Our method was trained for RNAs with a maximum length of 500 nucleotides, due to hardware limitations. It is of interest to determine how our method performs in terms of size dependence. As the maximum sequence length in TS1 was 189, therefore, we added 32 RNAs of sequence length from 298 to 1500 to TS1 by relaxing the resolution requirement to 4 Å and including RNA chains complexed with other RNAs (but ignored inter-RNA base pairs). The reason for relaxing the resolution to 4 Å and including RNA chains complexed with other RNAs because there were not many high-resolution and single-chain long RNAs in PDB. Supplementary Fig. 1 compares the F1 score of each RNA given by SPOT-RNA with that from the next-best mxfold as a function of the length of RNAs. There is a trend of lower performance for a longer RNA chain for both methods as expected. SPOT-RNA consistently outperforms mxfold within 500 nucleotides that our method was trained on. Supplementary Fig. 1 also shows that mxfold performs better with an average of F1 score at 0.50, compared with 0.35 by SPOT-RNA on 21 long RNAs (L\(> \) 1000). We found that the poor performance of SPOT-RNA is mainly because of the failure of SPOT-RNA to capture ultra long-distance pairs with sequence separation \(> \)300. This failure is caused by the limited long RNA data in training. By comparison, the thermodynamic algorithm in mxfold can locate the global minimum regardless of the distance between sequence positions of the base pairs.

The above comparison may be biased toward our method because almost all other methods compared can only predict canonical base pairs, which include Watson–Crick (A–U and G–C) pairs and Wobble pairs (G–U). To address this potential bias, Table 2 further compares the performance of SPOT-RNA with others on canonical pairs, Watson–Crick pairs (A–U and G–C pairs), and Wobble pairs (G–U), separately on TS1. Indeed, all methods have a performance boost when noncanonical pairs are excluded from performance measurement. SPOT-RNA continues to have the best performance with 6\(\%\) improvement in F1 score for canonical pairs and Watson–Crick pairs over the next-best mxfold and 7\(\%\) improvement for Wobble pairs over the next-best ContextFold. mxfold does not perform as well in predicting Wobble pairs and is only the fourth best.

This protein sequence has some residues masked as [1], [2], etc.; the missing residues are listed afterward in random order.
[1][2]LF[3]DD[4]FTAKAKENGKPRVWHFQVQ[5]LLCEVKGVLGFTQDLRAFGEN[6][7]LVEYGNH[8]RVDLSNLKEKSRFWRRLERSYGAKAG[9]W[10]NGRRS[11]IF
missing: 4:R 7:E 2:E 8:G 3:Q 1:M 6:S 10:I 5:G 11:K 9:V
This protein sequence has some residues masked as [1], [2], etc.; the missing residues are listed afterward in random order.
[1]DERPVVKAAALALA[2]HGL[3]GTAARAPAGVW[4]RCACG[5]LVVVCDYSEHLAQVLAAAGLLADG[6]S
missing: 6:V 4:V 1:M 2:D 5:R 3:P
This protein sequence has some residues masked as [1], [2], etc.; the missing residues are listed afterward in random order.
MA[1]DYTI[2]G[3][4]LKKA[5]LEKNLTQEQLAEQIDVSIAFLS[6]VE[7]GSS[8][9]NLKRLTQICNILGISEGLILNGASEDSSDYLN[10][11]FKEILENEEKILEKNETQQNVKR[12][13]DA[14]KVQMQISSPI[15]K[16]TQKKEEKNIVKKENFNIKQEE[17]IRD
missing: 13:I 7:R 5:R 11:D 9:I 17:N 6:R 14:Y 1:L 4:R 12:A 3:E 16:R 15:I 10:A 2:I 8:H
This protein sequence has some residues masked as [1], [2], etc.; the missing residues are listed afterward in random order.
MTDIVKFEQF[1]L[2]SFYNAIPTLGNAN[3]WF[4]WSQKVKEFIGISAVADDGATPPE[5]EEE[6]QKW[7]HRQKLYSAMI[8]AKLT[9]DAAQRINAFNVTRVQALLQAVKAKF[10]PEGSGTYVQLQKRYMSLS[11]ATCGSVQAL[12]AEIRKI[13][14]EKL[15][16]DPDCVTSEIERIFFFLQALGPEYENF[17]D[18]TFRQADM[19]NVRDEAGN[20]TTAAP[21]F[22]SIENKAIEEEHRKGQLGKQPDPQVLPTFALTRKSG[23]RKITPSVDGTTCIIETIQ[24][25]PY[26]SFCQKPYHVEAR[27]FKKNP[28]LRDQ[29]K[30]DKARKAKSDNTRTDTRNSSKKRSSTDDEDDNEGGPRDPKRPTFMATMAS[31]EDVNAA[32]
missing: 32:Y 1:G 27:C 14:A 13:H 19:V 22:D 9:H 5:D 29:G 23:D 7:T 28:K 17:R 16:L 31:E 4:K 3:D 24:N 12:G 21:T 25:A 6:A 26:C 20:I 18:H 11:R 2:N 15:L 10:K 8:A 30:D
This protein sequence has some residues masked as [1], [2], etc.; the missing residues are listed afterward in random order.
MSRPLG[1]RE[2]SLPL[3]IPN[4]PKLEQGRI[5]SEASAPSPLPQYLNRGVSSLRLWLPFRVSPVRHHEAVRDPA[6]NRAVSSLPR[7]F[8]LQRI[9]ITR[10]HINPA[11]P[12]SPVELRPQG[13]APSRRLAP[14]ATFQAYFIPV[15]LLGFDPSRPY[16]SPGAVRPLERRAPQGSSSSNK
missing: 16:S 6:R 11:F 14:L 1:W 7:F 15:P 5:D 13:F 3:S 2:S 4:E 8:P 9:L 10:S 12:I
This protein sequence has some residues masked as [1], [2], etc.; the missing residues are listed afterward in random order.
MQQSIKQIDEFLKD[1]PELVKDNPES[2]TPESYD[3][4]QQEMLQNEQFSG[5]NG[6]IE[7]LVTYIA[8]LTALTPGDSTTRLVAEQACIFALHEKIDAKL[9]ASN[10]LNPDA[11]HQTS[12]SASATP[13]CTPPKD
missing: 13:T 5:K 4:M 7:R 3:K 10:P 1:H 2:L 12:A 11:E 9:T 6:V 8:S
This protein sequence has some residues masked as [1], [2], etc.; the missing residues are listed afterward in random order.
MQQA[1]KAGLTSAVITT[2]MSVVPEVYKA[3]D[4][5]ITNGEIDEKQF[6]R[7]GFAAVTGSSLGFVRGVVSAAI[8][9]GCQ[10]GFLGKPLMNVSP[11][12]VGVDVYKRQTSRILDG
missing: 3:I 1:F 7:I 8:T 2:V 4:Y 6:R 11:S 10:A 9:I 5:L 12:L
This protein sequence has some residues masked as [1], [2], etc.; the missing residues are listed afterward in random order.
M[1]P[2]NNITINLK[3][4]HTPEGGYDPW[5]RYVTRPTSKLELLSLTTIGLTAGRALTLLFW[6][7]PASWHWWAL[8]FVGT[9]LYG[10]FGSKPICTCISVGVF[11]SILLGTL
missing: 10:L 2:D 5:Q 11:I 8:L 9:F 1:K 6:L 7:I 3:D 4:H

Base pairs associated with pseudoknots are challenging for both folding-based and machine-learning-based approaches because they are often associated with tertiary interactions that are difficult to predict. To make a direct comparison in the capability of predicting base pairs in pseudoknots, we define pseudoknot pairs as the minimum number of base pairs that can be removed to result in a pseudoknot-free secondary structure. The program bpRNA34 (available at was used to obtain base pairs in pseudoknots from both native and predicted secondary structures. Table 3 compares the performance of SPOT-RNA with all 12 other methods regardless if they can handle pseudoknots or not for those 40 RNAs with at least one pseudoknot in the independent test TS1. As none of the other methods predict multiplets, we ignore the base pairs associated with the multiplets in the analysis. mxfold remains the second best behind SPOT-RNA although it is unable to predict pseudoknots, due to the number of base pairs in pseudoknots accounting for only 10\(\%\) of all base pairs (see Supplementary Table 7). Table 3 shows that all methods perform poorly with F1 score < 0.3 for base pairs associated with pseudoknots. Despite the challenging nature of this problem, SPOT-RNA makes a substantial improvement over the next-best (pkiss) by 52\(\%\) in F1 score.

Table 3 Performance of all the predictors on 40 pseudoknot RNAs in the test set TS1.

Noncanonical pairs, triplets, and lone base pairs are also associated with tertiary interactions other than pseudoknots. Here, lone base pairs refer to a single base pair without neighboring base pairs (i.e., [i, j] in the absence of [i − 1, j + 1] and [i + 1, j − 1]). Triplets refer to the rare occasion of one base forming base pairs with two other bases. As shown in Supplementary Table 5, SPOT-RNA makes a 47\(\%\) improvement in F1 score for predicting noncanonical base pairs over CycleFold. Although the sensitivity of prediction given by SPOT-RNA is low (15.4\(\%\)), the precision is high at 73.2\(\%\). Very low performance for triplets and lone pairs (F1 score \(<\) 0.2) is observed.

Secondary structure of RNAs is characterized by structural motifs in their layout. For each native or predicted secondary structure, the secondary-structure motif was classified by program bpRNA34. The performance in predicting bases in different secondary structural motifs by different methods is shown in Table 4. According to the F1 score, SPOT-RNA makes the best prediction in stem base pairs (6\(\%\) improvement over the next best), hairpin loop nucleotide (8\(\%\) improvement), and bulge nucleotide (11\(\%\) improvement), although it performs slightly worse than CONTRAfold in multiloop (by 2\(\%\)). mxfold is best for internal loop prediction over the second-best predictor Knotty by 18\(\%\). To demonstrate the SPOT-RNA’s ability to predict tertiary interactions along with canonical base pairs, Supplementary Figs. 2 and 3 show two examples (riboswitch41 and t-RNA42) from TS1 with one high performance and one average performance, respectively. For both the examples, SPOT-RNA is able to predict noncanonical base pairs (in green), pseudoknot base pairs, and lone pair (in blue), while mxfold and IPknot remain unsuccessful to predict noncanonical and pseudoknot base pairs.